For now, the White House is siding with Mr. Rosen. Mr. Trump is expected to announce the proposal next week.
Under the Obama-era rules, automakers would be required to nearly double the fuel economy of passenger vehicles by 2025, achieving an average of about 54 miles per gallon, thus lowering oil consumption and greenhouse-gas pollution and representing the largest move by the United States to combat global warming.
The Trump administration’s “preferred option” for weakening the rule would allow mileage standards to rise as scheduled until 2020, at which point the standard would freeze at about 37 miles per gallon.
The proposal would also challenge the authority of California and other states to set their own, tougher standards. California has a waiver under the 1970 Clean Air Act to set its own air pollution regulations, and a dozen other states follow its lead. If the Trump administration loosens federal pollution rules, California has vowed to stick with its own stricter standards and to sue the administration.
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That fight could, in effect, split the American car market in two, with one set of regulations for the federal government and a different set of regulations for California and the other states that follow its standard. That would set up a legal battle that would quite likely reach the Supreme Court.
Both Mr. Trump and Mr. Pruitt appeared to relish the political prospect of a legal fight with California. Mr. Pruitt, who shared Mr. Trump’s antipathy for government regulations, was prepared to sign off on the proposal despite the concerns of his staff about its legal vulnerability, according to people familiar with the negotiations.
But since Mr. Wheeler stepped in, he has raised concerns about the legality of the proposal as it is written, according to at least four people familiar with the matter. Privately, even some auto executives have also asked Mr. Trump to pull back from such an aggressive rollback, fearing that the lawsuits it will create could lead to years of regulatory uncertainty.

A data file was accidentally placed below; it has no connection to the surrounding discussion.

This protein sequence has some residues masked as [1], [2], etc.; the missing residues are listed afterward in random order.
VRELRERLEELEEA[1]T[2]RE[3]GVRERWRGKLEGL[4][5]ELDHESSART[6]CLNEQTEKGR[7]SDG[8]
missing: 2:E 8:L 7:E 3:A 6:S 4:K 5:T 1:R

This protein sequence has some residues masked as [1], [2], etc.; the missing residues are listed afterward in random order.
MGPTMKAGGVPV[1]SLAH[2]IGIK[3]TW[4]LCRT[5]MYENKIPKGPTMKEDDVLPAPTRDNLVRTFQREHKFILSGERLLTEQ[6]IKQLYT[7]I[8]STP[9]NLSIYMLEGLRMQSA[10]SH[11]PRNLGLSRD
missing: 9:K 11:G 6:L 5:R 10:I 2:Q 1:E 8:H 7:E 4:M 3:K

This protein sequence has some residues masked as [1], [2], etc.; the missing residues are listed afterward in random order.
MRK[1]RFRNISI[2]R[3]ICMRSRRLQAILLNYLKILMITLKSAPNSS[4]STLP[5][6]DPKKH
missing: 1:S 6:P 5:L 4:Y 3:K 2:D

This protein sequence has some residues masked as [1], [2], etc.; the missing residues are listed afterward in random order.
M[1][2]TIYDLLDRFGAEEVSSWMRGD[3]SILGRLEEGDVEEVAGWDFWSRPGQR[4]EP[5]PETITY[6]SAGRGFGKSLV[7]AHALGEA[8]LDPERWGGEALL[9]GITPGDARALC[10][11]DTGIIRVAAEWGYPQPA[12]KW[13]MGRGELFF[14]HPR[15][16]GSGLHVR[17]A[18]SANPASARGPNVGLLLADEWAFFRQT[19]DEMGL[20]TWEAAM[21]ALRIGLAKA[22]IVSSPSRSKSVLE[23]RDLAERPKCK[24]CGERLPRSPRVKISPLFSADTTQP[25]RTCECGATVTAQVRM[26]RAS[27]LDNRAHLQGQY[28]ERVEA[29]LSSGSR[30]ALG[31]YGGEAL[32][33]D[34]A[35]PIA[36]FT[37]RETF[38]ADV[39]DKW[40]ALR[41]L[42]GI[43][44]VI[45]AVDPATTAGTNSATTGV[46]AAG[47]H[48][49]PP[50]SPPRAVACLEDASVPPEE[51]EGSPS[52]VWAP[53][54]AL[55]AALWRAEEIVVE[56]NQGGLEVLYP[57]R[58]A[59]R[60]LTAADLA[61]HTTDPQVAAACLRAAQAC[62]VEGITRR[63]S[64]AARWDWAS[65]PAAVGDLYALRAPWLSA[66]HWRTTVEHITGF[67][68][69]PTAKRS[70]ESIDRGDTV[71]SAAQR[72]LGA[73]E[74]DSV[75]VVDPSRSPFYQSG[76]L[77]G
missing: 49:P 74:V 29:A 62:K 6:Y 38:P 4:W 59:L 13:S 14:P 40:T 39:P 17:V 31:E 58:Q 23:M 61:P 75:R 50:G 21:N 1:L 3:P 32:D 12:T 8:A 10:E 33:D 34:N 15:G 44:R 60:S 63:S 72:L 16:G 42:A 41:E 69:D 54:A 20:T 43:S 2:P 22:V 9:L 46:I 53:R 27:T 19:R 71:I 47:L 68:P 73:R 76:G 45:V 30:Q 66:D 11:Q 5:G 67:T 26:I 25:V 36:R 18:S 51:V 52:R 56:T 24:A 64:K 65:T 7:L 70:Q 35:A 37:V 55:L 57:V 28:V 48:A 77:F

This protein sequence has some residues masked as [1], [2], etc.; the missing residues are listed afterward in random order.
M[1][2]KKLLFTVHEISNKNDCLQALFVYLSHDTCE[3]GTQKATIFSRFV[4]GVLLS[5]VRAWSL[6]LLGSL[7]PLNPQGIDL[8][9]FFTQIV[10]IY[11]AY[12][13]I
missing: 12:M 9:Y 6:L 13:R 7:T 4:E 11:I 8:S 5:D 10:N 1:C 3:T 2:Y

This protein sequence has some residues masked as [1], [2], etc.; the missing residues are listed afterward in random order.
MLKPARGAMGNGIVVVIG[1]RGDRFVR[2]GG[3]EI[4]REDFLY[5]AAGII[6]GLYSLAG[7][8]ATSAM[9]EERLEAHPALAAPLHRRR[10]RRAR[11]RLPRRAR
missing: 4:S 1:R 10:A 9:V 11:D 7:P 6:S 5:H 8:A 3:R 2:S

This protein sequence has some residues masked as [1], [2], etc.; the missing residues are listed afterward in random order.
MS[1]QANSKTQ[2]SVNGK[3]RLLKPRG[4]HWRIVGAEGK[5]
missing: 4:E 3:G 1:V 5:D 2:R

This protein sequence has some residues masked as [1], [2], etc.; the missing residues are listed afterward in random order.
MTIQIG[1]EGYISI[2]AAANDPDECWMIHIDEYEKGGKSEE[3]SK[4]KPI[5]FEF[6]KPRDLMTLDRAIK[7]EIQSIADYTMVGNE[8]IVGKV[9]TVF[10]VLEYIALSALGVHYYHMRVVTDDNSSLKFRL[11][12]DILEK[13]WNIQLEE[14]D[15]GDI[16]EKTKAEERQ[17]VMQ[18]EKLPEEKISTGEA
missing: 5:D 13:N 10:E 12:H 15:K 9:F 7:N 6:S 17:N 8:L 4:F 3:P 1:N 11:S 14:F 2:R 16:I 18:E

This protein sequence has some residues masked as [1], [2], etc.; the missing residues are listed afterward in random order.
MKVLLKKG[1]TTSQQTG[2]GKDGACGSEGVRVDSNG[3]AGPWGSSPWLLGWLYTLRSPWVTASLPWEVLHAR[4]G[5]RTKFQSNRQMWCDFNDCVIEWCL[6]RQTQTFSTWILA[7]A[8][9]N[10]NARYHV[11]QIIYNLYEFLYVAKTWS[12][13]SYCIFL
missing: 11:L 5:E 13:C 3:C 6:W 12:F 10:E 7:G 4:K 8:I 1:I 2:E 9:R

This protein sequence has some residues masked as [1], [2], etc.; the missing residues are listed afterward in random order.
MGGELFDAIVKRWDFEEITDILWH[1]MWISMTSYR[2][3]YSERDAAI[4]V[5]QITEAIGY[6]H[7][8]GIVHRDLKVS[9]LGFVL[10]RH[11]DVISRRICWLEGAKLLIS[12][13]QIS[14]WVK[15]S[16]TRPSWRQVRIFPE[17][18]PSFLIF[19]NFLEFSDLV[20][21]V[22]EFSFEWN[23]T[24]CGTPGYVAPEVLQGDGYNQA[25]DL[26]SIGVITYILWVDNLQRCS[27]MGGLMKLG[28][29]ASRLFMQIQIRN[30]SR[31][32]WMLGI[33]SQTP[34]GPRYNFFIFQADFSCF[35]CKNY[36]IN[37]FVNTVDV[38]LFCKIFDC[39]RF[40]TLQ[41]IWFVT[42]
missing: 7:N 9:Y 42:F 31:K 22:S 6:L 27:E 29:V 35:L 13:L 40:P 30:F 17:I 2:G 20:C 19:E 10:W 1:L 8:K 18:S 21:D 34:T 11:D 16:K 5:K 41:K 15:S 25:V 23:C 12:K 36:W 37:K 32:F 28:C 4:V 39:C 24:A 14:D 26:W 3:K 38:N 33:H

But Mr. Rosen, the deputy secretary of the Transportation Department, is confident that the proposal will stand up to legal challenge in part because of the changing makeup of the Supreme Court, according to a half-dozen people. With the retirement of the Supreme Court Justice Anthony M. Kennedy, who often served as a swing vote on the court, Mr. Trump has nominated a judge to succeed him, Brett Kavanaugh, who is considered more reliably conservative.
Mr. Rosen, a lawyer whose former clients have included General Motors and Hyundai, served as general counsel for the Transportation Department during the George W. Bush administration, where he was known as an opponent of efforts to combat climate change and regulate auto pollution. The plan would strip away regulations that he has fought for years.
“The thinking is, whatever they do to relax the standards, California will sue,” said Myron Ebell, who led the Trump administration’s E.P.A. transition team. “So why not go for the whole thing?”
Jody Freeman, a professor of environmental law at Harvard and a former adviser to President Barack Obama, noted that previous efforts to pre-empt such state-level authority have failed. “We’ve never seen a state-level waiver being revoked, and it’s not clear how that would work,” Ms. Freeman said.
Once the rule is made public, the E.P.A. and Transportation Department will take public comments before revising it and publishing a final rule this year. People who have spoken with Mr. Wheeler say they expect to see his more cautious approach reflected in a final rule that is less radical but more legally defensible.
And they note that even as on Thursday Mr. Wheeler walked back Mr. Pruitt’s move not to enforce pollution rules for “glider” trucks, he also wrote a memo saying that he intended to revisit the policy.
“He didn’t say, I’m abandoning this whole effort,” Professor Revesz said. “The last sentence of his memo is essentially saying, ‘We’ll still proceed full steam ahead.’ He’s just going to find a way to proceed more cautiously. His style is different, but ultimately he’s pursuing the same aim.”